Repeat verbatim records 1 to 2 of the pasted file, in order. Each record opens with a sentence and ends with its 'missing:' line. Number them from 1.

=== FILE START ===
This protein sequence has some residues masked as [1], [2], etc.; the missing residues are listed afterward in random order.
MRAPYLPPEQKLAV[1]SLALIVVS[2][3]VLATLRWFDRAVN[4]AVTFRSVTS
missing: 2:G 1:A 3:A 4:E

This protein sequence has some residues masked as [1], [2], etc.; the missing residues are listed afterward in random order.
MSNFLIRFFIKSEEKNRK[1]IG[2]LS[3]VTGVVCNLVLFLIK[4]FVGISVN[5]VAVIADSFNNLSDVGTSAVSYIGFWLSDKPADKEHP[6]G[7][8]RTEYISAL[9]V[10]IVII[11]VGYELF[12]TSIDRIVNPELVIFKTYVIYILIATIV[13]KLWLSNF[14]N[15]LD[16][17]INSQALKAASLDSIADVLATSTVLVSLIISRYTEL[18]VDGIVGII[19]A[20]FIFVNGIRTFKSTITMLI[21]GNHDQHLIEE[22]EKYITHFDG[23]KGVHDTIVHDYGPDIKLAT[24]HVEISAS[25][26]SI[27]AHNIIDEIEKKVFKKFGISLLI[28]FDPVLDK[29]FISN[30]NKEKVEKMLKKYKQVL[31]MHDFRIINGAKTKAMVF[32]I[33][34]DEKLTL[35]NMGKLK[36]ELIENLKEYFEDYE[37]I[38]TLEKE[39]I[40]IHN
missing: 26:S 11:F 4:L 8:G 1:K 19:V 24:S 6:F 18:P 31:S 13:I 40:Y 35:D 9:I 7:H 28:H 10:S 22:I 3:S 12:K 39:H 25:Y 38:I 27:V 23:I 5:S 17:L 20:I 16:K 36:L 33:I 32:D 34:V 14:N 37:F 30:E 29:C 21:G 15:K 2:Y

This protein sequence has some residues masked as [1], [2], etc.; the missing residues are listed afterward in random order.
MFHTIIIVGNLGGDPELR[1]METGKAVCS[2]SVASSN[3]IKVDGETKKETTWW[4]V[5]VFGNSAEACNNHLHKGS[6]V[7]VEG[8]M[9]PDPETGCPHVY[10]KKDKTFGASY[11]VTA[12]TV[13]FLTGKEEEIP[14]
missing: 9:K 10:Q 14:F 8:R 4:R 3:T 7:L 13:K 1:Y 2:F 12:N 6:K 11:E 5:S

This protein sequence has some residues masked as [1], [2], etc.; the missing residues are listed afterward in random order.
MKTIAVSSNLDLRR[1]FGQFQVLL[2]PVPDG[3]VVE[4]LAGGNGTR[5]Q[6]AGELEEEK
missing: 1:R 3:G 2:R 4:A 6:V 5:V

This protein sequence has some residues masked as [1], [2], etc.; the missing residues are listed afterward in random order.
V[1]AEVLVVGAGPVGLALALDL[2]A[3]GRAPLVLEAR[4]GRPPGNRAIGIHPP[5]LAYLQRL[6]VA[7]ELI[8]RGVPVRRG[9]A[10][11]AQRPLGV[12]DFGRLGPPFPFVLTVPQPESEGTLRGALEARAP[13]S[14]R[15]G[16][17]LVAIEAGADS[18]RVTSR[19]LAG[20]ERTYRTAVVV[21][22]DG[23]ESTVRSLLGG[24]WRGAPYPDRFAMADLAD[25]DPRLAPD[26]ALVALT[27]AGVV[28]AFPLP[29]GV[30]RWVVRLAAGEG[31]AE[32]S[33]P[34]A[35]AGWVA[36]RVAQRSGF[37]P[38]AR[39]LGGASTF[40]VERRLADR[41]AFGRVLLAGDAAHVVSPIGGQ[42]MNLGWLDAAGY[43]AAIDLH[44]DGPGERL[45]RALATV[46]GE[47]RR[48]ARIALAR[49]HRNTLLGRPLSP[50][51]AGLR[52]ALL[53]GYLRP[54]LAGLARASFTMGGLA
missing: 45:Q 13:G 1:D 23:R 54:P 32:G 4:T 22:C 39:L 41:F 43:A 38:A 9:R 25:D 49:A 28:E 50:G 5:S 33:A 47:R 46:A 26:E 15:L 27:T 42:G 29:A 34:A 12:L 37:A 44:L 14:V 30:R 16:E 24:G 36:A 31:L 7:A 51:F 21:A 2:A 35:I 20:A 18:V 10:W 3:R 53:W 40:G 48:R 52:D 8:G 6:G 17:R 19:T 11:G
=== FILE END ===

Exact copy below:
This protein sequence has some residues masked as [1], [2], etc.; the missing residues are listed afterward in random order.
MRAPYLPPEQKLAV[1]SLALIVVS[2][3]VLATLRWFDRAVN[4]AVTFRSVTS
missing: 2:G 1:A 3:A 4:E

This protein sequence has some residues masked as [1], [2], etc.; the missing residues are listed afterward in random order.
MSNFLIRFFIKSEEKNRK[1]IG[2]LS[3]VTGVVCNLVLFLIK[4]FVGISVN[5]VAVIADSFNNLSDVGTSAVSYIGFWLSDKPADKEHP[6]G[7][8]RTEYISAL[9]V[10]IVII[11]VGYELF[12]TSIDRIVNPELVIFKTYVIYILIATIV[13]KLWLSNF[14]N[15]LD[16][17]INSQALKAASLDSIADVLATSTVLVSLIISRYTEL[18]VDGIVGII[19]A[20]FIFVNGIRTFKSTITMLI[21]GNHDQHLIEE[22]EKYITHFDG[23]KGVHDTIVHDYGPDIKLAT[24]HVEISAS[25][26]SI[27]AHNIIDEIEKKVFKKFGISLLI[28]FDPVLDK[29]FISN[30]NKEKVEKMLKKYKQVL[31]MHDFRIINGAKTKAMVF[32]I[33][34]DEKLTL[35]NMGKLK[36]ELIENLKEYFEDYE[37]I[38]TLEKE[39]I[40]IHN
missing: 26:S 11:F 4:L 8:G 1:K 19:V 24:S 6:F 18:P 31:S 13:I 40:Y 35:D 9:I 7:H 28:H 10:S 22:I 3:S 12:K 39:H 25:Y 38:I 27:V 23:I 5:S 17:L 20:I 16:K 36:L 33:I 32:D 34:V 14:N 37:F 30:E 29:C 21:G 15:K 2:Y